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  (Source: Becoming Domestic)
Development and growth of new tissue proves to be successful

Researchers have released a new report showing the first successful use of cell-depleted lung in order to naturally create a new rat lung from embryonic stem cells.  

Joaquin Cortiella, MD, MPH, along with his research team members from Stanford University, University of Texas Medical Branch, Duke University and Brown Medical School, published their findings, a paper titled "Influence of Acellular Natural Lung Matrix on Murine Embryonic Stem

Most cell and tissue types can be made and matured from embryonic stem cells (ESC's) as long as they're in the proper setting with appropriate chemical signals that allow them to differentiate into certain cell types, eventually constructing 3-dimensional tissue structures. But other forms of synthetic tissue matrices are now required in order for this kind of technology to flourish. 

"Organ-specific extracellular matrices, properly prepared, are serving more and more as the appropriate structural scaffold for the recapitulation of a specific organ's tissues," said Peter C. Johnson, MD, Vice President of Research and Development for Avery Medical Products, and Co-Editor-in-Chief of Tissue Engineering. "This turns out to be especially true in an organ such as the lung, whose parenchyma must have a structure that accommodates atmospheric gas transmission as well as vascular, lymphatic and neural systems."

Cellular components were removed from natural lung tissue in order to make the natural growth matrix for ESC's. Making and using an acellular rat lung as a biological matrix "for differentiating ESC's into lung tissue" provided evidence of repopulation of the matrix, improved cell retention and differentiation into specific cell types within the lung. In addition, the development and maturation of of the cells into 3-dimensional complex tissues were reported, and according to researchers, lung tissue growth is progressing normally and is producing the correct chemical signals to continue development.

"We found that a combination of mechanical, enzymatic and physical processes provided the most efficient and gentle way to remove the cells from the underlying lung ECM without significant loss of collagen or elastin, the major components of the natural lung," the authors wrote. "The production and use of decellularized lung to support development of lung tissue may lead to design of better synthetic matrices for clinical use and to the eventual production of engineered lung tissues on matrices that are suitable for regenerative medicine purposes."



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RE: Woo Hoo!
By thestinkinggenius on 8/20/2010 4:34:39 PM , Rating: 2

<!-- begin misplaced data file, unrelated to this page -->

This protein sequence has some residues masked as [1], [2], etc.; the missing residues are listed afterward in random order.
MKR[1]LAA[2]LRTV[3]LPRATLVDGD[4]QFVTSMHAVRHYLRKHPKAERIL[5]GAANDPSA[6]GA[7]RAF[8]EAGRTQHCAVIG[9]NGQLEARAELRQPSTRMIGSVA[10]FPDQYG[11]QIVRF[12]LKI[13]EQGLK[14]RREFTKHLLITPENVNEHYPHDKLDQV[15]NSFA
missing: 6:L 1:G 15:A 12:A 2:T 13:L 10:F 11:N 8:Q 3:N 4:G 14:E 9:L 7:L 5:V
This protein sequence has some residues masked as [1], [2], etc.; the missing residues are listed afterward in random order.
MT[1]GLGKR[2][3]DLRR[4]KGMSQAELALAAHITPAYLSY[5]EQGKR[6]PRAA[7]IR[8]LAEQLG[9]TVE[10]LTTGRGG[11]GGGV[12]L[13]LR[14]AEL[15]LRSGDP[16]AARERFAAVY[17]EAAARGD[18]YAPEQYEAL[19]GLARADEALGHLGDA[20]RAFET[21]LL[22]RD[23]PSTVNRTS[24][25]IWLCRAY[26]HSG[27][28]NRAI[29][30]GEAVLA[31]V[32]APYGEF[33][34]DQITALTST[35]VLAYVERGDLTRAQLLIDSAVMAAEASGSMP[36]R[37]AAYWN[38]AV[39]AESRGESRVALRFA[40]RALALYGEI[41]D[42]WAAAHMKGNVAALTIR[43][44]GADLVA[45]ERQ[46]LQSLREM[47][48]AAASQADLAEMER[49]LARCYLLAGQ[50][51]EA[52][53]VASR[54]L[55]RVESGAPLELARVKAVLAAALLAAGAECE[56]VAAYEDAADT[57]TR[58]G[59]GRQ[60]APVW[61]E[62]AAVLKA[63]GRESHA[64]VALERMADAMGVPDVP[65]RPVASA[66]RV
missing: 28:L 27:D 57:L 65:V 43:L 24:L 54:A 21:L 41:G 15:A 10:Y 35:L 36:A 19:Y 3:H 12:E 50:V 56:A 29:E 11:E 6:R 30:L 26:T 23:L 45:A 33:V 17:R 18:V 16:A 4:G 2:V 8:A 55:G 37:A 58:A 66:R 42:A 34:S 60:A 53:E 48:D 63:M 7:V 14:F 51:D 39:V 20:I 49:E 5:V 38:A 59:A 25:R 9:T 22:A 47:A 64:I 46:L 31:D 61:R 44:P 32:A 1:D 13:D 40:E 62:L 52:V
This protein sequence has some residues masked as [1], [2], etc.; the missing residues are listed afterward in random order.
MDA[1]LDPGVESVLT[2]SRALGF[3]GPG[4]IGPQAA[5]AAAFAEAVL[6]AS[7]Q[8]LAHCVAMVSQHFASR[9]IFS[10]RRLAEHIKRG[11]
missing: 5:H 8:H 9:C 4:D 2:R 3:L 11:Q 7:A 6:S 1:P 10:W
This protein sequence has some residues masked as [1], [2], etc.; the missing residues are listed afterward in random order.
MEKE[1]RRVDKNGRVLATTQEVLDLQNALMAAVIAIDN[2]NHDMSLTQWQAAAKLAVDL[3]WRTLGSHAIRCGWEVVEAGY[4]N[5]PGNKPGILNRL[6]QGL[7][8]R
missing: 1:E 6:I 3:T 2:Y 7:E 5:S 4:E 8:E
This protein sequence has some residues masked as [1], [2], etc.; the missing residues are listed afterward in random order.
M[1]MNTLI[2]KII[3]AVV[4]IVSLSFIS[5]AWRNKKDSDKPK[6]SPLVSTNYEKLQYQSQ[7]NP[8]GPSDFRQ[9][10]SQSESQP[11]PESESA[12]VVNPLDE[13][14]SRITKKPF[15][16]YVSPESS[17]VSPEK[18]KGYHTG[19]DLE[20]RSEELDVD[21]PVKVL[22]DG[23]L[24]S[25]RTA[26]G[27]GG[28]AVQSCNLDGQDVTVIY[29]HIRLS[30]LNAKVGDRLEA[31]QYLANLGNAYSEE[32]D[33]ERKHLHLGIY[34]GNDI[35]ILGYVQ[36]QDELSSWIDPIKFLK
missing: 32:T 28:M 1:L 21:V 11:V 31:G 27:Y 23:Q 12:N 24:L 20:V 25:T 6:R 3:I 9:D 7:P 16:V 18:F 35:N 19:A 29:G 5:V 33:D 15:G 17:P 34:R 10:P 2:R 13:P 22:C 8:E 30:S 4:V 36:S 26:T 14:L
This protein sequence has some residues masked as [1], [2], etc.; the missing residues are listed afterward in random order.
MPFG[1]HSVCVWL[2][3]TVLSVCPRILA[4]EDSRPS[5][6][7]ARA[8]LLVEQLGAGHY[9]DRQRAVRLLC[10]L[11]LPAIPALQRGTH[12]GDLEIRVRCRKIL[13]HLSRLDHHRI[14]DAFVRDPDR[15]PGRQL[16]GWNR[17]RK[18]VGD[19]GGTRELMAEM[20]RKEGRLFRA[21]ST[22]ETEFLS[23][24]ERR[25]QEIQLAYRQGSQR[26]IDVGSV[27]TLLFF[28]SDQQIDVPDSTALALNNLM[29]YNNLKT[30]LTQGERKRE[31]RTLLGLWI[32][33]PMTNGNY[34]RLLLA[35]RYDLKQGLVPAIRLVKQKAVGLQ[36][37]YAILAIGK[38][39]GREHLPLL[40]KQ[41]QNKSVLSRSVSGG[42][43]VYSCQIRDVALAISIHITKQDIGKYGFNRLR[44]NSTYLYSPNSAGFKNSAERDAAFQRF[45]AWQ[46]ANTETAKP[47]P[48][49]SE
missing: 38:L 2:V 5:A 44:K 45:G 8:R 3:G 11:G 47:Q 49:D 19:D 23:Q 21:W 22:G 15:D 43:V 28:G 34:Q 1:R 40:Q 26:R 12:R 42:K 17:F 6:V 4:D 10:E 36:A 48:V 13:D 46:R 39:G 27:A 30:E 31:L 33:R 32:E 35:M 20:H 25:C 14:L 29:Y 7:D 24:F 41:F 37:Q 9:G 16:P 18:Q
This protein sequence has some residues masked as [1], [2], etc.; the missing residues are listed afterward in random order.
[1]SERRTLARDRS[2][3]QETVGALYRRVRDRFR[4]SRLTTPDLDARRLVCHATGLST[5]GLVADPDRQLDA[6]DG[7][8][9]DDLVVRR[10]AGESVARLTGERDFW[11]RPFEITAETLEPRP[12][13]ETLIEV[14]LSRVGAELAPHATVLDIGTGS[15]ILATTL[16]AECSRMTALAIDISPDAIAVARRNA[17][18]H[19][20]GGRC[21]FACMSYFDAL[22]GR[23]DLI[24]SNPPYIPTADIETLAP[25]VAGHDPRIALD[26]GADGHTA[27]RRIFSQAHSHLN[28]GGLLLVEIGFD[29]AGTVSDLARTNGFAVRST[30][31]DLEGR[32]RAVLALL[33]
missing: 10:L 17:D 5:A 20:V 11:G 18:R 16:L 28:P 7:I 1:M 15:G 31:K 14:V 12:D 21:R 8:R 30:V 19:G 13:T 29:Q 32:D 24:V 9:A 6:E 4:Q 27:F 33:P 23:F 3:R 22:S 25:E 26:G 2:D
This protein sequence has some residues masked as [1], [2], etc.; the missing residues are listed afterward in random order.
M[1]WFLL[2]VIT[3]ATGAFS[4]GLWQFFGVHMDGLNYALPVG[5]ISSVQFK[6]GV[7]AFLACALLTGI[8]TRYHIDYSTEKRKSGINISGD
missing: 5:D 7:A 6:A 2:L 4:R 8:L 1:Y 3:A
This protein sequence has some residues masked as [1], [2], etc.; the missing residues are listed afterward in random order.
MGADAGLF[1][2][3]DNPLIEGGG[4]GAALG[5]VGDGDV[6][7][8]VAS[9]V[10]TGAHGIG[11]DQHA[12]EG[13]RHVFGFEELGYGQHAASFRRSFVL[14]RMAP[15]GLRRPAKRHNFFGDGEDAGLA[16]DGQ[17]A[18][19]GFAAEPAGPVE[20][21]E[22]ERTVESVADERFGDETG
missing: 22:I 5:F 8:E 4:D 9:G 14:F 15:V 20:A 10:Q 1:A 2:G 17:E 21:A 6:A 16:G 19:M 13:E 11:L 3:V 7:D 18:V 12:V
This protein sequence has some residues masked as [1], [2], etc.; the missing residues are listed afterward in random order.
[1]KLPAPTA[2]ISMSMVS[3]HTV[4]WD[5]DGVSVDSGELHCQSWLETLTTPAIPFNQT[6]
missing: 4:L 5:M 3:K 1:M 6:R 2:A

Why not! I am for the most part anti-abortion but as long as abortions are legal why shouldn't they use them for something good.


RE: Woo Hoo!
By FITCamaro on 8/20/10, Rating: 0
RE: Woo Hoo!
By wvh on 8/20/2010 6:27:44 PM , Rating: 2
I'm going to regret ever opening my mouth in what will turn out to be yet another semi-political US-specific debate, but people rotting away inside of cancer and other fun diseases – for which cures might be developed – aren't exactly fitting the terms "common decency" either.

Things – oh the confusion – aren't that black-and-white in life, and different people might make different calls that need to be respected... out of "common decency".

Nobody likes using fetus stem cells, and nobody likes loved ones dying of treatable diseases. Where you take it from there, is nothing more but personal opinion masquerading as some sort of god-given morality.


RE: Woo Hoo!
By ppardee on 8/20/2010 11:37:21 PM , Rating: 1
Odd that you would use the phrase "[G]od-given morality" since that is the only morality that exists. Any other type of morality is completely cultural and subjective, and, therefore, utterly meaningless.

I don't think the debate is about abortion vs. cancer treatment, but if it were, the right thing to do would be let people die of cancer rather than deprive potentially healthy people of life to give someone the possible chance at living a longer life.

Why save a (usually) aging patient who's productivity and quality of life is only going to decline at the cost of the life of a child who's productivity and quality of life (usually and eventually) will only increase for many years?

But, again, thats not what the debate is about, so the point is moot.


RE: Woo Hoo!
By ddopson on 8/21/2010 1:10:20 AM , Rating: 2
Heh, because of course, God's morality is absolute ... within your worldview. Which must not be at all relative, compared to say, a Jewish person's slightly different version of God's morality, or even a person within your own religion whose explanation and interpretation of God's morality is slightly different than yours.


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